College football is a microcosm that shares many of the same qualities as day-to-day life, but also has many unique characteristics all its own. While the game itself continues to develop and evolve, the experience that the college game provides is emblematic of something greater than all of us.
Many people simply enjoy the college game for what it is on the surface—a game. But for others, a game in the fall is a life experience that stays with us forever. For those lucky few, experiencing a college game is like taking a trip through time. All at once it’s a history lesson, a work of art, a representation of life and a connection. The game is extremely simple, yet so very complex.
This complexity makes it incredibly hard to express in words how meaningful the game is, while the simplicity of the game makes it appear as if one could describe it in a matter of seconds. However, one thing is certain about college football: To many of us, the wins and losses are merely a fraction of what this game is all about.
This is why the passing of Joseph V. Paterno is so tragic.
Paterno was born in Brooklyn, N.Y. in December of 1926. He attended Brown University and played on the football team as both the quarterback and a cornerback. In 2011, JoPa entered his 62nd season on the coaching staff at Penn State University where he set a record of 409 wins, the most victories by an NCAA Division I Football Bowl Subdivision coach.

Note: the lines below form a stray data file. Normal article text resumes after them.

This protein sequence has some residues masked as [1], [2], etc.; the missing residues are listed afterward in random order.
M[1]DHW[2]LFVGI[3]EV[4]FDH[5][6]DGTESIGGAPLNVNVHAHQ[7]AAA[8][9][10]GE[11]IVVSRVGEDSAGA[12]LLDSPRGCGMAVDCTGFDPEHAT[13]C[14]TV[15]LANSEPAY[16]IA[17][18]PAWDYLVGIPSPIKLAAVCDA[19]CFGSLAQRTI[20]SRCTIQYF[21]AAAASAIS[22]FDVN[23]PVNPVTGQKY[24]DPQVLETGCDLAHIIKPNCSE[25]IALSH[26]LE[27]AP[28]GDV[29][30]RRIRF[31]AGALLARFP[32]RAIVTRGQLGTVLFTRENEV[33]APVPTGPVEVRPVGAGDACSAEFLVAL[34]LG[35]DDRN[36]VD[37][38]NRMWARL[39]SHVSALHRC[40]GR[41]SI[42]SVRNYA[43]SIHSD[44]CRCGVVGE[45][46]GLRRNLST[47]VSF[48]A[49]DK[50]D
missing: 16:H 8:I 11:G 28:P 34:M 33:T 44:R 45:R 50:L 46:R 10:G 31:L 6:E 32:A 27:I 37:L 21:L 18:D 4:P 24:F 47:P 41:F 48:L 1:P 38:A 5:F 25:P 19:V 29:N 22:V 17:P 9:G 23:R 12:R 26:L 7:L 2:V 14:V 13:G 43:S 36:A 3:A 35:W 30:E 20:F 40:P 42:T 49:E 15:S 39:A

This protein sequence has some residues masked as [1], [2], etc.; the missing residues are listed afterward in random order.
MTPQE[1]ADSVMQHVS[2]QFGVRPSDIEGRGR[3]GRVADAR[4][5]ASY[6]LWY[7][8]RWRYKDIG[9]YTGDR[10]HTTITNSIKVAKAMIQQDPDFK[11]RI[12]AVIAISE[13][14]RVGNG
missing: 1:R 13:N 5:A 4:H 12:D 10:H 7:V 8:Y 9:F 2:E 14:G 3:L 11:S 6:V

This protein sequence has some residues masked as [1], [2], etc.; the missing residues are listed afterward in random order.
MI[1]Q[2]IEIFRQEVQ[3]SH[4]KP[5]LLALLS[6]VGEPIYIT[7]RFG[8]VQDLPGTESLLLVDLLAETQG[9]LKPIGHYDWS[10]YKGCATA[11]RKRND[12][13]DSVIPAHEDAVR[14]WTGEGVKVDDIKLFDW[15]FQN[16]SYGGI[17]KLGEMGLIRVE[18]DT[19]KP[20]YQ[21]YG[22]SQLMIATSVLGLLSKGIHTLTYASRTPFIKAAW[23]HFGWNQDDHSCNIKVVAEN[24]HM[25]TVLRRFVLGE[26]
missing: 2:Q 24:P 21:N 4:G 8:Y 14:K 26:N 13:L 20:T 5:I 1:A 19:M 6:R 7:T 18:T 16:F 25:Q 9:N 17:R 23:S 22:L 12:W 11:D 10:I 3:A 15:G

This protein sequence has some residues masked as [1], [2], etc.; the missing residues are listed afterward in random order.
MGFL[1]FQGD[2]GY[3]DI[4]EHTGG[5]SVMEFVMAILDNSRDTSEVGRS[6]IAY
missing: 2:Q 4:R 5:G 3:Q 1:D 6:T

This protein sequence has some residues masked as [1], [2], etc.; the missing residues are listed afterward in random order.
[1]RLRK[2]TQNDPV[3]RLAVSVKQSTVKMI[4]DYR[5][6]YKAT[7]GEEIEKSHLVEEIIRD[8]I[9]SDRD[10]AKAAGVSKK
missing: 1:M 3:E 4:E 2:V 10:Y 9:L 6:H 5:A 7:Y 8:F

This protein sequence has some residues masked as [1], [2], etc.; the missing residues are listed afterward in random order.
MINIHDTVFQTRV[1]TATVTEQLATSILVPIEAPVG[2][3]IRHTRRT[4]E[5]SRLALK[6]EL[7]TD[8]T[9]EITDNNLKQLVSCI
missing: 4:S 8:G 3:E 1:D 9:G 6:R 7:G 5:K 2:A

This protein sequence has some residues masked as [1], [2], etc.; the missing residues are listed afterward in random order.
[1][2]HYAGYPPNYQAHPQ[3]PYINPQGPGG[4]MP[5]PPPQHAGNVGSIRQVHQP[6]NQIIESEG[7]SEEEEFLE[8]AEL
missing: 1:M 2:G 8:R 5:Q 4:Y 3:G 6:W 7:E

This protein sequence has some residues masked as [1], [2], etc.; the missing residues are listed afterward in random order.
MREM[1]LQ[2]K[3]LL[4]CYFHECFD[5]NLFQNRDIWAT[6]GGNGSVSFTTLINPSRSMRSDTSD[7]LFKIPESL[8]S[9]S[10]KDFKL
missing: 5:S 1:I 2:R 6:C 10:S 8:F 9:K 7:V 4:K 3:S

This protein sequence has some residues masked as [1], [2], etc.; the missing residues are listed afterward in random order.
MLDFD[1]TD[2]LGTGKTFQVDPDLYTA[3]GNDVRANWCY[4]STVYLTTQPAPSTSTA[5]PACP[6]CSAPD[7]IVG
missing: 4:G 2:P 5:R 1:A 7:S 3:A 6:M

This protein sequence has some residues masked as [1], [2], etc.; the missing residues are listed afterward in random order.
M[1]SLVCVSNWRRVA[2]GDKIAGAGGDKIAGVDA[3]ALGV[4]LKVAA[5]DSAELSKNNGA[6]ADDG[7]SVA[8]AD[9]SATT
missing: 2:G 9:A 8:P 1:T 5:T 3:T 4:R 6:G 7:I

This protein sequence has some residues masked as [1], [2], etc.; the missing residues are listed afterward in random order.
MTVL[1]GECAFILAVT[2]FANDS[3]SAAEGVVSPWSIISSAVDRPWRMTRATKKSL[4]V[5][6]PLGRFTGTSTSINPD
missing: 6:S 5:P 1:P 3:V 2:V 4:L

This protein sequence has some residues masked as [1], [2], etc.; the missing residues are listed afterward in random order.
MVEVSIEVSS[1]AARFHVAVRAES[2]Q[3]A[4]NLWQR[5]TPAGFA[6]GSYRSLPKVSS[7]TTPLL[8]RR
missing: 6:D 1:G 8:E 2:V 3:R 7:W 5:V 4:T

JoPa was the last “great one” and there will never be another like him. With his death, we enter a new world of college football. Our connection to the past is gone, and with it another college football experience is forever unattainable.
I once told a friend of mine that I was going to get on a plane and fly to State College, Pa. My whole purpose in going was merely to shake Joe Paterno’s hand. I did not want to take up his time or bother him for an autograph. I simply wanted to say that I had the honor of meeting Joe Paterno.
I never did catch that flight to Pennsylvania.
Much has been said about JoPa since his passing on Sunday, Jan. 22, and his absence will weigh upon this sport for a long time to come. Next fall, the skies will be a little grayer, a little bit cloudier and a little bit colder, as we will all experience the incompleteness of the sport without JoPa.
R.I.P. Joseph V. Paterno: 1926-2012